Make sure to use a grout designed for narrow grout lines (non sanded).
And a recommended sealer if it advises to use one.
If they recommend a newer product investigate it thoroughly on the net.
Sometimes new is not better and the install is a pain in the you know what.

As far as keeping it clean you cold keep a rag and a squeegee handy.
After a shower wipe down the tiles and squeegee the glass.
Takes less than a minute.
 
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Old 10-09-19, 04:21 AM
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I don't know where you are located but there are good showrooms (Ann Sacks with locations in at least NY and Chicago) that regularly deal with that tile. You could visit or talk to them on the phone and get some tips about using that tile in a shower.
 
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Old 10-09-19, 02:02 PM
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Manden,
She said new, but then said it's what they used on the floors in their showroom when they remodeled last--about 15 years ago. (I know this because they are remodeling right now and she said it had been about 15 years since the last time they did it.) So I think she meant new relative to the grout that was used in my shower now (from the 70's). Even 15 years later the showroom's grout looked fantastic, but since it's not a wet area, I'm not sure how relevant it would be to my project. I will keep it in mind though, I haven't really looked at the grout part of the equation, just the kerdi membranes, floor pans, and the tile. I'll look for non-sanded, thanks for that tip!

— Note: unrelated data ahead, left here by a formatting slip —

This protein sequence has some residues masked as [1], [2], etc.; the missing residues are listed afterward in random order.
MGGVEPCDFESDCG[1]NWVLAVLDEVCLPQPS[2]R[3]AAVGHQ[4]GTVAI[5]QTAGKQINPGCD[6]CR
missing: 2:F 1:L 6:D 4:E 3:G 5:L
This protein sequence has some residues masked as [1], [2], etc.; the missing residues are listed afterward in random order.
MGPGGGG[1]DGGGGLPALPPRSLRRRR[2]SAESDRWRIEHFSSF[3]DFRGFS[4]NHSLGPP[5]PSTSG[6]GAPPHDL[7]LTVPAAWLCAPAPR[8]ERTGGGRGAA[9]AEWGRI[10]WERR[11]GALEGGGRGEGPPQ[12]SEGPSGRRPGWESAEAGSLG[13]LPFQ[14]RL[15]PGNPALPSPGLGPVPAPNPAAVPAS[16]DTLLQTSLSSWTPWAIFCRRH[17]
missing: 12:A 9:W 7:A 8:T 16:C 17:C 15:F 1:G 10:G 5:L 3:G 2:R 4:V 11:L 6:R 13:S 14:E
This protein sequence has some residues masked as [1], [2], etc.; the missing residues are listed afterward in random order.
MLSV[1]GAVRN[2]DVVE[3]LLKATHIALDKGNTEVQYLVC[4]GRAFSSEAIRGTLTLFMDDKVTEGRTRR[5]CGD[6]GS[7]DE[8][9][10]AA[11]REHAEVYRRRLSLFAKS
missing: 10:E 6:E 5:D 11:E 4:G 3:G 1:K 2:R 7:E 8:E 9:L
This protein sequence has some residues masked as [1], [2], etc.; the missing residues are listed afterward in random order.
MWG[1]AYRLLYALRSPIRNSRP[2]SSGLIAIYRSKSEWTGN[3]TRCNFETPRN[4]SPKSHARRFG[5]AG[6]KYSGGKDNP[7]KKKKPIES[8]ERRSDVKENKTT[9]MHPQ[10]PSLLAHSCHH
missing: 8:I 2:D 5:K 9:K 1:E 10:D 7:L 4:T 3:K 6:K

Pilot Dane,
I went to the Hajoca showroom, they didn't have any of it on the floor/wall, just on those racks that display it. I don't know, maybe it's just a bad idea. My husband is saying we should just get the flat glossy version of it, but then it's cheaper, and he's the penny-pinching yin to my spendthrift yang. It's still gorgeous though, and I don't think I'll be unhappy either way, I just liked the texture. If I had a bigger shower, I'd probably just throw a few in at random for texture. Kind of like you suggested earlier.

Maybe you guys have helped me make a decision. Thanks! (Just don't tell my husband that he was right, OK? He always rubs it in. )
 
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Old 10-09-19, 04:38 PM
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If you think cleaning a traditional shower is fun try keeping a highly textured tile clean. It's one thing in a high end residence where you have "someone" to wipe down the shower after each use but I don't know many people who do it themselves at home. And, you can't just do a quick squeegee or wipe down like you can with a normal tile. The deep texturing can require wiping of each individual scale/wave.